Wednesday, July 10, 2019

Why Do You Go To Church?

Maria has been faithfully attending our services for the past three years. She is a small, frail woman in her eighties who speaks no English at all. She listens to the pastor singing unfamiliar hymns and worship songs and hears prayers and a sermon in a language she does not understand. She has difficulty walking but always struggles to her feet and reverently crosses herself before receiving the Body and Blood of Jesus Christ during Communion. Once when her daughter joined her for the Sunday service I told her how much I appreciated her mom being there even though the service was in English. She told me her mom always feels the peace of God after attending the service. 
A woman who attended a high-energy Pentecostal church told me that she was bored in the service and “not being fed” by the pastor’s sermons and needed to find another church where she could again feel excited about going to church on Sunday. (“not being fed” is what we say when we don’t enjoy the pastor’s sermons but we want to say that in a way that makes us sound more spiritual than shallow) A woman in a mainline liturgical church wrote: “Frankly I just don’t get much out of the Sunday morning thing. A lot of the time, I like the music, particularly when it’s contemporary. But there is a lot that goes on Sunday morning that doesn’t do much for me. Am I supposed to feel something? What is the good of the praying and the singing and the sitting and the listening?” These two women are religious “spectators” and I understand the point they are making and why they feel that way. They attend their church as they would attend any music concert, lecture, class or movie – as a nonparticipant who simply sits and listens and expects to be entertained, emotionally moved or taught something that will be of personal interest to them.

If church really is only about the music and the message then I’d be the first one to say that it is pointless to attend any church considering that we live in an entertainment-oriented world where we can watch professionally produced church services that rival any Las Vegas show. On any web-connected device I can live-stream services of Joel Osteen, T.D. Jakes, Charles Stanley and other church superstars. So why do I need to sit through a sermon at that little neighborhood church? I can download music from the top worship bands in America’s mega-churches, so why do I need to listen to amateur worship singers in church? A pastor has an online church that even celebrates Holy Communion. She pauses during her taped service while you run to the fridge and fetch the grape juice or something else to drink and then get a cracker or grab a cookie. As you watch her read the words of the ritual, whatever beverage you have in the glass is automatically turned into the “blood” of Jesus. Then as you hold your Oreo cookie up to the screen on your phone, her prayer of consecration turns it into the “body” of Jesus Christ. Is this the church that Jesus founded 2,000 years ago? Something is missing.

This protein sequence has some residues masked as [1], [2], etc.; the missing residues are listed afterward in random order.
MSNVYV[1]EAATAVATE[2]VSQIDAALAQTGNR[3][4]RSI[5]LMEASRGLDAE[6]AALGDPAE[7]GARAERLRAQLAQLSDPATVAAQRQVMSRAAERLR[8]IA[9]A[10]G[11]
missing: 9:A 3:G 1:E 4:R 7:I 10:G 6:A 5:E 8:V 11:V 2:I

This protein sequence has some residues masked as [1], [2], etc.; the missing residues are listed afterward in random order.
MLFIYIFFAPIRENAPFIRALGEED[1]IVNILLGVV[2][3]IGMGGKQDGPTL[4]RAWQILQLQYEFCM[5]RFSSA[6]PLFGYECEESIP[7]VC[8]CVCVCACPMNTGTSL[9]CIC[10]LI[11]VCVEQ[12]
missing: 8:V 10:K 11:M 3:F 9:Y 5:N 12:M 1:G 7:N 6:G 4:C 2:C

Jesus established the “church” (Greek: ecclesia meaning a community of believers) to glorify God and worship Him forever. Centuries later, church leaders turned His church into an institution that became the “mediator” between the believer and God. The Protestant reformation turned back to the first Century church that focused on a personal relationship between believer and God, but many of today’s Americanized Protestant services have become performance events with professional worship bands, short, funny, self-help messages by pastors and, for some, an unrelenting focus on social justice activism. Something is missing.

What’s missing is what Jesus established the church to do. It’s missing our reverent worship. The church is a “thin place.” In Celtic spirituality, thin places are where the ordinary of our lives and the holiness of God meet and our worship moves us between both of those realities. Thin places are often described as being where the veil between heaven and earth seems transparent. The sacrament of the Eucharist pulls back the veil and reveals the presence of God. During the moment in the service when the Eucharistic Prayer is said over the bread and wine, the sanctuary becomes thick with His Presence. If you have never experienced church as a “thin place,” you have never experienced the church as it was meant to be. Author Annie Dillard writes, “If we really understood the power we routinely invoke during Sunday worship, we’d wear crash helmets in church.” 

Our ecclesia – our community of believers – is where we gather to glorify God and worship Him. But if our focus is solely on what the church can do for us, then we will inevitably become  disappointed. Church is not our spiritual health spa, it’s where we go to worship the Triune God: Father, Son and Holy Spirit. The service is not for us and not about us. It’s all about God. But it’s when you gather on a Sunday morning to worship and glorify God, that’s when He reaches down and touches us. When we worship Him, we are changed–transformed–and we leave church a different person than when we walked in those doors.
It doesn’t matter to Maria that her church service is in a language that she doesn’t understand. She is there to worship God. She knows the English words “God” and “Jesus” and so she knows that the songs being sung are hymns and worship songs. She hears those two familiar Names in the prayers and in the sermons. That’s all she needs to know. She knows that worship is taking place and in her heart and in her language, she joins right in. She is not there to be entertained or educated but to worship her God. And in doing so, He meets her right there and takes her into His presence. She loves God and knows that He loves her. She feels His peace. She comes to worship and leaves transformed. That’s why she comes to church.

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